Dylan Baker offers a unique story, hailing from Alaska and having spent the last two years with two different junior college teams. He has a relief profile and could sign for below slow, but in short bursts he has shown a fastball up to 95-96 mph.
Texas high school right-hander Caleb Hamrick may be the most intriguing of the bunch for me. He has a very physical 6-3, 225 pound frame that still has some projection remaining and it helps scouts see more fastball in the tank. Though he only has average velocity now, he has an idea of how to use it and could bump 95 with late life in the future.
Two players the Indians could target with larger bonuses outside the tenth round are outfielder Andrew Calica and catcher Matt Fultz. Calica is an excellent athlete with the potential to have defense, arm strength, speed and hitting ability all as a part of his game.
Fultz dropped on draft boards this spring but he has enticing potential at the plate with a strong, physical body that lends to excellent power potential, along with a natural feel for hitting. Whether or not he remains a catcher long term is an open debate, but the Indians could opt to buy the bat and figure that out later.
Without a first round pick the Tigers played a lengthy game of “wait and see” until their first pick arrived at #91. They did manage to pluck two projectable Texas high school players with their second and third round picks, as the popped right-hander Jake Thompson and outfielder Austin Schotts.
Thompson doesn’t have an incredibly high ceiling but he does offer a quality fastball and good body that could allow him to develop into a number three starter. Schotts is a good athlete that will move to center field as a pro. He has plenty of speed, a little bit of thump in his bat and the potential to hit for average, making him a possible top of the order piece.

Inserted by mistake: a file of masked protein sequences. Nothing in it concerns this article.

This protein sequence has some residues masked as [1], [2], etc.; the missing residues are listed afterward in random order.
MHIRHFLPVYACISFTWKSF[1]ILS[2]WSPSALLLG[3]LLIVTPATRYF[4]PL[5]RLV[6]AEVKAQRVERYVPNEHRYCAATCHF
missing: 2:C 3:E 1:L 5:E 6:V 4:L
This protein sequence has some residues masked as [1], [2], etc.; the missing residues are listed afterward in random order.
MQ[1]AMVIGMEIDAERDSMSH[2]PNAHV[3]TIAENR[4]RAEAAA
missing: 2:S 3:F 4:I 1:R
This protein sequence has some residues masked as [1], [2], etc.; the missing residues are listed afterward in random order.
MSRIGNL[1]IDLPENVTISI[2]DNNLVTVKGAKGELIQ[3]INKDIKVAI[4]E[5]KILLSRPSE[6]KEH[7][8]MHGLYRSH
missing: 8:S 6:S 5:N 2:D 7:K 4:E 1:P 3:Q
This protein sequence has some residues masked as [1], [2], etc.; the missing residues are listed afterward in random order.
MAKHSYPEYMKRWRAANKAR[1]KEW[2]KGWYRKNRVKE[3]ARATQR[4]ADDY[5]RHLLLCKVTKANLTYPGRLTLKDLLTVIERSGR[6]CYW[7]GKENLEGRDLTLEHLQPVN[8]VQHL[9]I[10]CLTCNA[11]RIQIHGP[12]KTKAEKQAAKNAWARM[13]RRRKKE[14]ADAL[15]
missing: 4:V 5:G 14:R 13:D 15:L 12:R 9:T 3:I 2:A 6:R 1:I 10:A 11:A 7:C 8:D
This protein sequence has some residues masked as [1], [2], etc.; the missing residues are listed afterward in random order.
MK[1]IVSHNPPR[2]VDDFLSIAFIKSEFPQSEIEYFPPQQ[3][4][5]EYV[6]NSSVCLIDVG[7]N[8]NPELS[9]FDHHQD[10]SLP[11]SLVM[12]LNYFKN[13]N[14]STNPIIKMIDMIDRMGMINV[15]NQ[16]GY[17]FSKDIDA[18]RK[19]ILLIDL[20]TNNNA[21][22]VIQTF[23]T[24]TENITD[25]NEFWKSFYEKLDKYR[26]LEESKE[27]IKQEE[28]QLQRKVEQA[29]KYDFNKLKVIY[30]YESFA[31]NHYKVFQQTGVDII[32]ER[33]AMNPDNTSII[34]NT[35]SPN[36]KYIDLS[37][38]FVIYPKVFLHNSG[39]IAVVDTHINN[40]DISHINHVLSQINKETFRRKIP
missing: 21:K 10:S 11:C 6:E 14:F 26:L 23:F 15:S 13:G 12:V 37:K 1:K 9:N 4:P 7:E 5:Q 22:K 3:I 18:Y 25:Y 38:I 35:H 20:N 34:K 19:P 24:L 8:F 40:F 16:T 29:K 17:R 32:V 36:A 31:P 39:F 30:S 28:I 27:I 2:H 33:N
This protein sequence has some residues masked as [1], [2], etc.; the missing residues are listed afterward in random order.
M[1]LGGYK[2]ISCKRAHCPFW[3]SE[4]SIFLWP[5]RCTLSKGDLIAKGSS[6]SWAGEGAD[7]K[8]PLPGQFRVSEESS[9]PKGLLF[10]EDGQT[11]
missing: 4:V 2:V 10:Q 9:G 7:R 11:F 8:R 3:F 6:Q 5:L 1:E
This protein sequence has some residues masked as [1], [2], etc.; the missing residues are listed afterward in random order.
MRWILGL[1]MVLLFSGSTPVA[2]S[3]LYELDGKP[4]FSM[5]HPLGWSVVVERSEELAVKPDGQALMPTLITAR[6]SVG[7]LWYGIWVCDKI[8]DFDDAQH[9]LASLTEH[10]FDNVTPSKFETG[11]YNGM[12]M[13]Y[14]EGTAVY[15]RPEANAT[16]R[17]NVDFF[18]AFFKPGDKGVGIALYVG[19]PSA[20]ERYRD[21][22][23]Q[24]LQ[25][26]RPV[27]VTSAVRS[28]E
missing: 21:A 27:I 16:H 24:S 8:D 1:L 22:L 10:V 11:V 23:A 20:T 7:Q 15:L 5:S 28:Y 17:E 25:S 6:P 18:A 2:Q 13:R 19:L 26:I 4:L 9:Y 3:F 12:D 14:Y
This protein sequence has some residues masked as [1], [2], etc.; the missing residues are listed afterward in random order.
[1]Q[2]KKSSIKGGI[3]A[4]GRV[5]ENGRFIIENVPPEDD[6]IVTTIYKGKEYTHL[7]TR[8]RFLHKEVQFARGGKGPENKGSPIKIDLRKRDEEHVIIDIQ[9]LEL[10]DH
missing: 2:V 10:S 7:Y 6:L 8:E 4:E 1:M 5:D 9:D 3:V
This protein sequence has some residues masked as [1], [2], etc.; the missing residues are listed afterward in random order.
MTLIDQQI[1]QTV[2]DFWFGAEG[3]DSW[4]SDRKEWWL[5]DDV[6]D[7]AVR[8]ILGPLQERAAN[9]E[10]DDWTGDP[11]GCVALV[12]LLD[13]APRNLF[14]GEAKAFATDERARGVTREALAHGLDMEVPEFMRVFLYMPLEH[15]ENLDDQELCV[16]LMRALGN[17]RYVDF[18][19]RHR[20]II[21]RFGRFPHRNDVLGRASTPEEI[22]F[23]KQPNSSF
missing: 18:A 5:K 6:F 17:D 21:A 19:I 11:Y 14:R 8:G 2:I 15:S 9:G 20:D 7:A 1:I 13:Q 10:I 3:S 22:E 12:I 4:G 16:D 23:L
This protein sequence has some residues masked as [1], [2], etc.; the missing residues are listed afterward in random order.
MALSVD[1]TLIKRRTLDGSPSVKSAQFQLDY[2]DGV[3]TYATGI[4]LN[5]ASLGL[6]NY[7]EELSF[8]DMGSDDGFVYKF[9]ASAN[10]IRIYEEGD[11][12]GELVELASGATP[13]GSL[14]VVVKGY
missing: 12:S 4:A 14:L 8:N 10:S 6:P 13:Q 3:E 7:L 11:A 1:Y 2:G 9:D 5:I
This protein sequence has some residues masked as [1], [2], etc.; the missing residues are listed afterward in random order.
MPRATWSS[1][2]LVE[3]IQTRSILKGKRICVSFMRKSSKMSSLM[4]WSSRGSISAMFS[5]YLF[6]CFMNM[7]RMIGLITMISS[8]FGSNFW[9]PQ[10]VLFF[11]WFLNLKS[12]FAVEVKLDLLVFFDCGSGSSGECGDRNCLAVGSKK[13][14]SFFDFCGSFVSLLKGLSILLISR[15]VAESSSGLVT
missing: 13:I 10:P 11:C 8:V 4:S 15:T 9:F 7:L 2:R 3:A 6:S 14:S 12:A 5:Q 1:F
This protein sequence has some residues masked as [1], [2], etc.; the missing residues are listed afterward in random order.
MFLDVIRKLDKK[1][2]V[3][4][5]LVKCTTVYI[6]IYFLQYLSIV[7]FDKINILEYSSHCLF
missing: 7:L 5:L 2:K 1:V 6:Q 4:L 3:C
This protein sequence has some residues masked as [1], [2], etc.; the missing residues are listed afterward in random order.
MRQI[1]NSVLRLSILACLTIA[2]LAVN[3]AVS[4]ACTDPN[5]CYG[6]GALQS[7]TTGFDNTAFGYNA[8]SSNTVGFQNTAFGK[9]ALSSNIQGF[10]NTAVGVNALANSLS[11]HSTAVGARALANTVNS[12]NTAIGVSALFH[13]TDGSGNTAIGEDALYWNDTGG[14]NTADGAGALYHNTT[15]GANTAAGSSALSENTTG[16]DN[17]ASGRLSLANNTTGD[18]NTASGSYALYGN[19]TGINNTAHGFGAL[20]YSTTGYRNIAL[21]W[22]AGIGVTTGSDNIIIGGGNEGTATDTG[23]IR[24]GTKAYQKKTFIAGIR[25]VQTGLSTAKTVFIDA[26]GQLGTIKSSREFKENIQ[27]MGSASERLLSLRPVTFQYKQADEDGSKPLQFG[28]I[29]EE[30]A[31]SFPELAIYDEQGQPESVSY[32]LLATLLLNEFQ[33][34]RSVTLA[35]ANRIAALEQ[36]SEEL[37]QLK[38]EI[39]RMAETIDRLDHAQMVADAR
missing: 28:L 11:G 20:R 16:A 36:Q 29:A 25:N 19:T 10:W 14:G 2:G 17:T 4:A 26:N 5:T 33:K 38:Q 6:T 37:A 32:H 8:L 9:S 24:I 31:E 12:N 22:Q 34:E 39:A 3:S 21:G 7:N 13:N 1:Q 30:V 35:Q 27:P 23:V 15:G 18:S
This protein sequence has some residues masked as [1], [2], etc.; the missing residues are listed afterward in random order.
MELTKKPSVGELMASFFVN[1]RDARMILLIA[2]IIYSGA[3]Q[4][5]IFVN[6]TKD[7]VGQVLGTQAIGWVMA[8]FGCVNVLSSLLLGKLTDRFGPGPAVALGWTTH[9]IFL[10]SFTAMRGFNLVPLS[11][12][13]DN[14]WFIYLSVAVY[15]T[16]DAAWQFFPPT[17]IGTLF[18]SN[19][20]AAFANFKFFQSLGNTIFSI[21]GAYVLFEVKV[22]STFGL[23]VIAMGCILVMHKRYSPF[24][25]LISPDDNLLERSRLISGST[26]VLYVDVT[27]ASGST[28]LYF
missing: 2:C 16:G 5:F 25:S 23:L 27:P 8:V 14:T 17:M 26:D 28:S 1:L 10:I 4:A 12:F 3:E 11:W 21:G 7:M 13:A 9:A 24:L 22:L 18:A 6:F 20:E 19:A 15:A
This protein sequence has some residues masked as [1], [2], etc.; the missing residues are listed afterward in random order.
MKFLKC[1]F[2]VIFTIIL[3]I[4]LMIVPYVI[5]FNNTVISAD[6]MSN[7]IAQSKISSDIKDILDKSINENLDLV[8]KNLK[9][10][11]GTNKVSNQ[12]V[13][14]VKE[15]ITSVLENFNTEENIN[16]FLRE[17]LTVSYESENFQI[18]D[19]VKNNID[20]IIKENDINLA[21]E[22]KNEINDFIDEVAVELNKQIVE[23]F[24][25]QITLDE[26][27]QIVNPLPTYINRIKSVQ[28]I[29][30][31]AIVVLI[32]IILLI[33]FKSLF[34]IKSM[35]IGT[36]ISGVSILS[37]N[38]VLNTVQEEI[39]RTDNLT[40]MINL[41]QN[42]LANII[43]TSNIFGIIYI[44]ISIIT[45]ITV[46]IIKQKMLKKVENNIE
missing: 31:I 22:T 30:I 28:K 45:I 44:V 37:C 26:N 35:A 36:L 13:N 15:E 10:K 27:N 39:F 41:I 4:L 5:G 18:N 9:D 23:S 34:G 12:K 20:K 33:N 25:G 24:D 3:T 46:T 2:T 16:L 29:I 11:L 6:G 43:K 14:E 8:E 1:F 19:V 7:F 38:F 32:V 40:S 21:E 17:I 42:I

In the middle rounds the Tigers went conservative with a host of polished college players including left-handers Joe Rogers and Jordan John, right-hander Hudson Randall and outfielders Jeff McVaney and Jake Stewart.
Rogers and John offer similar profiles despite both being lefties. At times, Rogers has run his fastball up to 94 mph and if he can sit in the low-90s, that certainly raises his profile. John is a classic touch-and-feel left-hander that could fit in the back of a big league rotation.
The club added one of college baseball’s best defensive catchers when the picked Ben Pickar in the eleventh round, and while he is outstanding with the glove, he has little offensive potential. Due to his lack of offense, his long term profile comes up short and he looks like more a defense-first backup.
The Tigers will have some chances to go get higher-ceiling players in later rounds as they will likely pursue players like third baseman Dylan LaVelle, left-ander Logan Ehlers and outfielders Rashad Brown and Miguel Paulino.
For Scout.com subscribers, I have more details on the Tigers draft in this interview with Director of Scouting David Chadd and my analysis of the class’ best tools.
Kansas City Royals
The Royals have wasted absolutely no time dealing with their draft class, having already inked 28 of their 40 picks. Though the club wanted desperately to add a college pitcher in last year’s draft, the presence of Bubba Starling was too much to pass up. They got their wish this time around with right-hander Kyle Zimmer falling in their laps at the five spot.
Zimmer was generating huge buzz early in the college season and was even beginning to draw discussion as a possible 1-1 guy. The second half of his junior year was a little more rocky as he dealt with some minor injuries and his performance fluctuated, but that shouldn’t deter fans from seeing his potential as a number three starter with great raw stuff.
Zimmer’s bonus came in under the slot value of $3.5 million, and when combined with some other under-slot signings in the first ten rounds, the Royals were able to go over the bonus pool amount for Colin Rodgers, Kenny Diekroeger, Chad Johnson and Zach Lovvorn.